Questions to guide the development of a support plan

Difficult behaviors result from unmet needs

My practice is based upon a simple idea: difficult behaviors result from unmet needs.  In a sense, difficult behaviors are messages which can tell us important things about the person and the quality of his or her life.  In my experience, people with difficult behaviors are often missing:

  • Meaningful relationships
  • A sense of safety and well-being
  • Power
  • Things to look forward to
  • A sense of value and self-worth
  • Relevant skills and knowledge
  • Supporters who are themselves supported.

These needs are usually minimized or ignored in educational or human services settings.  As a result, people may become:

  • Relationship resistant
  • Chronic rule-breakers
  • Helpless and insecure
  • Depressed and isolated

Supporting a person requires us to get to know the person as a complicated human being influenced by a complex personal history.  While it is tempting to look for a quick fix, which usually means attacking the person and his or her behavior, suppressing behavior without understanding something about the life the person is living is disrespectful and counterproductive.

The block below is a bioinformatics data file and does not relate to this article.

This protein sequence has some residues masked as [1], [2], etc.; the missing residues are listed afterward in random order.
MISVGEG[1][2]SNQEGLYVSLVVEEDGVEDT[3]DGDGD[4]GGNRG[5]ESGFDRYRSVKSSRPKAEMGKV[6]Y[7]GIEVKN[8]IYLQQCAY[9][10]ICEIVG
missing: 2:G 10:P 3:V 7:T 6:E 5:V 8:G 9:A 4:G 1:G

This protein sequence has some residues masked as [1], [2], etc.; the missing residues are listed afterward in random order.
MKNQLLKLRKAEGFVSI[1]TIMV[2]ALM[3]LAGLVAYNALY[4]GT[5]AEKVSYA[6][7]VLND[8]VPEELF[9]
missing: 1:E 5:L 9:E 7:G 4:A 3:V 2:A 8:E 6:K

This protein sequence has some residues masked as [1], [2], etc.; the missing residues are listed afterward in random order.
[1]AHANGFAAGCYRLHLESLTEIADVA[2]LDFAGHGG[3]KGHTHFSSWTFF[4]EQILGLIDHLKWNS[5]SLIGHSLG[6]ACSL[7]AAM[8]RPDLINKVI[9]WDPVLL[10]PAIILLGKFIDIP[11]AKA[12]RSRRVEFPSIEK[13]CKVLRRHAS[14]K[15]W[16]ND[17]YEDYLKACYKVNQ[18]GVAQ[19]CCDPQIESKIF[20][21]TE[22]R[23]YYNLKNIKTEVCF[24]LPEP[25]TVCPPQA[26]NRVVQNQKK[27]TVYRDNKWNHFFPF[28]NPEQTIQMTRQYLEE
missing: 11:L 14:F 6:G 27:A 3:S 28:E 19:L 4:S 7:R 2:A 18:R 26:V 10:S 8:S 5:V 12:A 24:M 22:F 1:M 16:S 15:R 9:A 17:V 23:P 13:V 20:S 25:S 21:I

Instead of developing a behavior plan to "fix" the person, help the person and the person's supporters to develop a support plan that reflects a real and authentic life.  John and Connie Lyle O'Brien suggest the following questions for building a support plan.  Note how different these questions are from those we typically ask, such as "How can we reduce this person's problem behaviors?" or "How can we manage this behavior?"

  1. How can we help the person to expand and deepen his/her relationships?

  1. How can we help the person to achieve a sense of health and well-being?

  1. How can we help the person to have more fun in ordinary, everyday community places?

  1. How can we help the person to have more power?

  1. How can we help the person to make a contribution to others?

  1. How can we help the person learn valued skills?

  1. How can we help the person's supporters to get the support they need?

Support Plan Forms
Click here for a packet of forms you can use to build a support plan.

© David Pitonyak, Ph.D.

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